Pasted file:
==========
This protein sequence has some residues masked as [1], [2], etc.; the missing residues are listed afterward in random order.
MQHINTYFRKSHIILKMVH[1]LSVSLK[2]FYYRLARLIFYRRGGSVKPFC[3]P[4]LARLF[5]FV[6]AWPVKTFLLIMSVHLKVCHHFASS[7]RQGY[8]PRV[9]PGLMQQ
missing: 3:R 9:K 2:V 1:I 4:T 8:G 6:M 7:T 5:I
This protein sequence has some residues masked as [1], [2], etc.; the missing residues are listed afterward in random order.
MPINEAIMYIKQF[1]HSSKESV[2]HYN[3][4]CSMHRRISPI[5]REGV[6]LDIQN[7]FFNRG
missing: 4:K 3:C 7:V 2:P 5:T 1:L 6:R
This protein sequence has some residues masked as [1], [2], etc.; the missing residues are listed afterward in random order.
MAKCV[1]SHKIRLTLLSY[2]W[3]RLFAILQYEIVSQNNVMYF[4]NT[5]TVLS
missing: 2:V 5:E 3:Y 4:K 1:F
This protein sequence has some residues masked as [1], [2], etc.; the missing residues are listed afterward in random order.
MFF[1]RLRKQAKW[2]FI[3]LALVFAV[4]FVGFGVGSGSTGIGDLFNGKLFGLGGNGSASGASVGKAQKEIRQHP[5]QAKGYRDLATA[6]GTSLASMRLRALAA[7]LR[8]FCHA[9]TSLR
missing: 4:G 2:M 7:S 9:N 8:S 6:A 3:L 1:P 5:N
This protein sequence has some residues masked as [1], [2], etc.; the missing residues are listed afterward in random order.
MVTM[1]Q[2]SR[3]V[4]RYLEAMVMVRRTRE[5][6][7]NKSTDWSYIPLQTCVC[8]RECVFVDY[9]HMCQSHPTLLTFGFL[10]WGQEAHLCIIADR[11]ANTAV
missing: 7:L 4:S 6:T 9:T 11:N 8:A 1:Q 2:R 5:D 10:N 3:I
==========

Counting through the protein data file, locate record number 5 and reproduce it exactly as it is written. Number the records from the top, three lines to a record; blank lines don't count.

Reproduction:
This protein sequence has some residues masked as [1], [2], etc.; the missing residues are listed afterward in random order.
MVTM[1]Q[2]SR[3]V[4]RYLEAMVMVRRTRE[5][6][7]NKSTDWSYIPLQTCVC[8]RECVFVDY[9]HMCQSHPTLLTFGFL[10]WGQEAHLCIIADR[11]ANTAV
missing: 7:L 4:S 6:T 9:T 11:N 8:A 1:Q 2:R 5:D 10:N 3:I